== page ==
Trusting Others' Certifications

Suppose Alice wants to communicate securely with Bob. She retrieves Bob's public key from a key server and  finds that it has been signed by Charles, David, Frank, and George.  Can we say more about how certain Alice can be that she really has Bob's public key than, "signed by four people?"  Yes, especially if Alice knows any of those people, or knows anyone who has signed their keys..

Alice (and you) can assign a level of trust to every key on her keyring of public keys.  This is a subjective decision; Alice (and you) get to decide.  The levels of trust are:
  1. Unknown
  2. Untrusted (known to sign public keys carelessly or maliciously; see the cartoon!)
  3. Marginally trusted (probably careful when signing public keys)
  4. Fully trusted.
Anything signed with Alice's own private key is assumed to be fully trusted; everything else is initially set to "unknown."  Alice can change the trust level of keys on her keyring.  If Charles's key is on Alice's keyring, she can set its trust to "marginally trusted" or even "fully trusted."

Given the idea of levels of trust, one can apply an algorithm to help Alice decide whether the key she has retrieved from a key server for Bob is really his.  A key is valid (i.e. trustworthy) if two conditions hold.  First, it must have been signed by "enough" trusted keys.  "Enough" means:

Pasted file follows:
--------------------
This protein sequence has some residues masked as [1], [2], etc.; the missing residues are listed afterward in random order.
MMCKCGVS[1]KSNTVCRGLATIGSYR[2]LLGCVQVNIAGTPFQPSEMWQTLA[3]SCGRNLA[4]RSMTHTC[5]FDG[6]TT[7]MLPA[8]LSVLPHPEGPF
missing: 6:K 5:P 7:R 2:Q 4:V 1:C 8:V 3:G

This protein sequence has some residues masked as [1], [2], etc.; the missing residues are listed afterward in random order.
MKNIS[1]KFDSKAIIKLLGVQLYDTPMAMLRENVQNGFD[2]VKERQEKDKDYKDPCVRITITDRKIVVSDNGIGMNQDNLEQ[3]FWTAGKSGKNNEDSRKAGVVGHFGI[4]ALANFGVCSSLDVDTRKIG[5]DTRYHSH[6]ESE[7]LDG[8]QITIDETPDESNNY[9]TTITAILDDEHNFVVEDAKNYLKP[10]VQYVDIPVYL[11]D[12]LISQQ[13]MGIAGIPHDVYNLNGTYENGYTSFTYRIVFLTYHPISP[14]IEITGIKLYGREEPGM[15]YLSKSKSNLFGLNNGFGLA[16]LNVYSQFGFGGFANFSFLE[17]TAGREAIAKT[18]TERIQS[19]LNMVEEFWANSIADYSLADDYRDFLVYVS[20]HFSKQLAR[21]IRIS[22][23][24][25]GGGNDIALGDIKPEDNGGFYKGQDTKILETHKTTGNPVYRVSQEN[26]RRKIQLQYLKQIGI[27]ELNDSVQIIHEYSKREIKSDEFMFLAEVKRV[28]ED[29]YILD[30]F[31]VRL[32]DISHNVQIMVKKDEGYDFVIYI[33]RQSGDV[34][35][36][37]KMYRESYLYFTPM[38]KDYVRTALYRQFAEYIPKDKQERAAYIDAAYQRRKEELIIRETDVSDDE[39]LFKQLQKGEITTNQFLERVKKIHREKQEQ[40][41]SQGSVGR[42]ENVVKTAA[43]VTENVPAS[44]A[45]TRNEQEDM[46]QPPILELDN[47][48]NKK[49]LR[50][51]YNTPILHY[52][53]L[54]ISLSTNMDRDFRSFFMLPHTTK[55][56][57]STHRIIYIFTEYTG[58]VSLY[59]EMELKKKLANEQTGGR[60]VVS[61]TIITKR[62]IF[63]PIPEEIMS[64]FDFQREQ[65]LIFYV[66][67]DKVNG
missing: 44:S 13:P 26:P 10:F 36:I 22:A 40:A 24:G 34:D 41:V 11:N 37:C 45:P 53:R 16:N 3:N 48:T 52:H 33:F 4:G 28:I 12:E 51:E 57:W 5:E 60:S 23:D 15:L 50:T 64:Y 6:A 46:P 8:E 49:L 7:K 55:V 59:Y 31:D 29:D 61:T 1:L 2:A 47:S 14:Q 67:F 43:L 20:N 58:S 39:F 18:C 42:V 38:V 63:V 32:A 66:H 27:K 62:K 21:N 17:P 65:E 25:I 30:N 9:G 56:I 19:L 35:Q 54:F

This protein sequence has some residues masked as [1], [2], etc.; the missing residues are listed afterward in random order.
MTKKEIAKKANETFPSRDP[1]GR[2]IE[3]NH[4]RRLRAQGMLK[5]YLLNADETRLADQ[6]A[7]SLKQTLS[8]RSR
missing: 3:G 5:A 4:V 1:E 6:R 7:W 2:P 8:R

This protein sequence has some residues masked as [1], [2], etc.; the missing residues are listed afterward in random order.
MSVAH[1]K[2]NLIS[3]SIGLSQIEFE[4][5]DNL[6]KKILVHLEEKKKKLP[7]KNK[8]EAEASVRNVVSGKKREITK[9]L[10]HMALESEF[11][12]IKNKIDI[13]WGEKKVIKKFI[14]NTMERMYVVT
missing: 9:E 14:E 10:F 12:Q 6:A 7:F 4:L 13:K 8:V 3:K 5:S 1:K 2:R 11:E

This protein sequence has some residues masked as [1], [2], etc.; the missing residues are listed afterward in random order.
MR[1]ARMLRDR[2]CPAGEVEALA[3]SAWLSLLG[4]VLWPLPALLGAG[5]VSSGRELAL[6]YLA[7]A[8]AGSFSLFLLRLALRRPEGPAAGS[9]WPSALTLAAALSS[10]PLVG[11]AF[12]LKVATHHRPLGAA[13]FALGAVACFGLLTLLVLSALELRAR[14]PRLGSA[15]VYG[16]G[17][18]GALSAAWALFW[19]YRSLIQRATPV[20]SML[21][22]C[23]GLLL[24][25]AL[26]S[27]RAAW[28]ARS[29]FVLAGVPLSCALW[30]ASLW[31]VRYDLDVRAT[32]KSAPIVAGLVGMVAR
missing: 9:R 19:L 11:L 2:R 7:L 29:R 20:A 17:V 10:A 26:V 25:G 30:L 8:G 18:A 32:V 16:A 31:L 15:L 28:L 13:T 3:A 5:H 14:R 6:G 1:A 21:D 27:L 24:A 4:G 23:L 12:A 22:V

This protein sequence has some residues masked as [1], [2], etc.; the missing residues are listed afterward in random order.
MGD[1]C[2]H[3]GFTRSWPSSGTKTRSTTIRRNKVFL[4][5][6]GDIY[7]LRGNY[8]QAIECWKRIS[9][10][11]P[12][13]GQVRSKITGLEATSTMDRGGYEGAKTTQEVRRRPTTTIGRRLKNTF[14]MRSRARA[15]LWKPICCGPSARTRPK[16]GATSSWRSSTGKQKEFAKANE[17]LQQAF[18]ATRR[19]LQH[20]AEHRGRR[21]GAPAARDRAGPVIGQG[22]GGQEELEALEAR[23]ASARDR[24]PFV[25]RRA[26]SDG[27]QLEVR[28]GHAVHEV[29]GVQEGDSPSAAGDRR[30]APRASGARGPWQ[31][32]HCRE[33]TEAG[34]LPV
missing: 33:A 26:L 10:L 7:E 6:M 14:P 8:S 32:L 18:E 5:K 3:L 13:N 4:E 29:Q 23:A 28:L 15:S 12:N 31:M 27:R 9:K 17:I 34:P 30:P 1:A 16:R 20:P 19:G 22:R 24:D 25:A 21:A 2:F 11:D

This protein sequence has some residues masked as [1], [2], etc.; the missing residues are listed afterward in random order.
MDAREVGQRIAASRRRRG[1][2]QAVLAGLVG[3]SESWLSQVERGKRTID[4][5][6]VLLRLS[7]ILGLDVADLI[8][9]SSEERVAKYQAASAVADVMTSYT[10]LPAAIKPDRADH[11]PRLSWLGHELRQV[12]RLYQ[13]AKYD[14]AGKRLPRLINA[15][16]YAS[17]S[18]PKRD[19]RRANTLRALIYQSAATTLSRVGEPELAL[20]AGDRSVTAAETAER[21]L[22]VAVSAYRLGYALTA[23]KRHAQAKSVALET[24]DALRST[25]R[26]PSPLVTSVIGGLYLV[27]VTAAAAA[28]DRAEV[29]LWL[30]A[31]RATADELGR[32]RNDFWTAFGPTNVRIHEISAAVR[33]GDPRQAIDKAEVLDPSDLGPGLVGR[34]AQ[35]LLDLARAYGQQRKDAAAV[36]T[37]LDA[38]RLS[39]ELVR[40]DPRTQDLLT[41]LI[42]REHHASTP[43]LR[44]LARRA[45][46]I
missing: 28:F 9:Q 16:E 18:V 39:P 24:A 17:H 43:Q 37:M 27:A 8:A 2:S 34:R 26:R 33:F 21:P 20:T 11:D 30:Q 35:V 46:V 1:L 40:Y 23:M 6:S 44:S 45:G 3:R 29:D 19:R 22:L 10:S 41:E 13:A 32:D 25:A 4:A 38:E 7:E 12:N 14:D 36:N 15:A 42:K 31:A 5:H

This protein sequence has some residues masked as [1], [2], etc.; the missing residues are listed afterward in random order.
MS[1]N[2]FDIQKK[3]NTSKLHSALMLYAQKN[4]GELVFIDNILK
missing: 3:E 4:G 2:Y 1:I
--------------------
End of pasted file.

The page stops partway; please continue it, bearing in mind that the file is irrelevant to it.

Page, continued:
1. Alice has signed it herself, or
  2. It has been signed with at least one key that is fully trusted by Alice, or
  3. It has been signed with at least three keys marginally trusted by Alice.
The second condition is that the path of signatures from Bob's key to Alice's has five or fewer steps.  That may seem very restrictive until one considers the concept of six degrees of separation.

Those are the default parameters for GnuPG; you can change the parameters to be more or less restrictive.  Levels of trust are private, and are not shared or exported when you sign someone else's public key.

Creating a Revocation Certificate 

Once a key has been uploaded to a key server, it is effectively impossible to remove.  Yet, you might want to remove your key for a number of reasons.  It might be something as scary as having your private key compromised, or as mundane as getting a new email address, which is effectively a new identity.  (You can also deal with a new email address using subkeys, which are explained in the Gnu Privacy Handbook.  Subkeys are really the right way to deal with new addresses.) Although you can't remove a key from the key servers, you can revoke it... if you have a revocation certificate. Revoking your key tells everyone it is no longer effective to use that public key.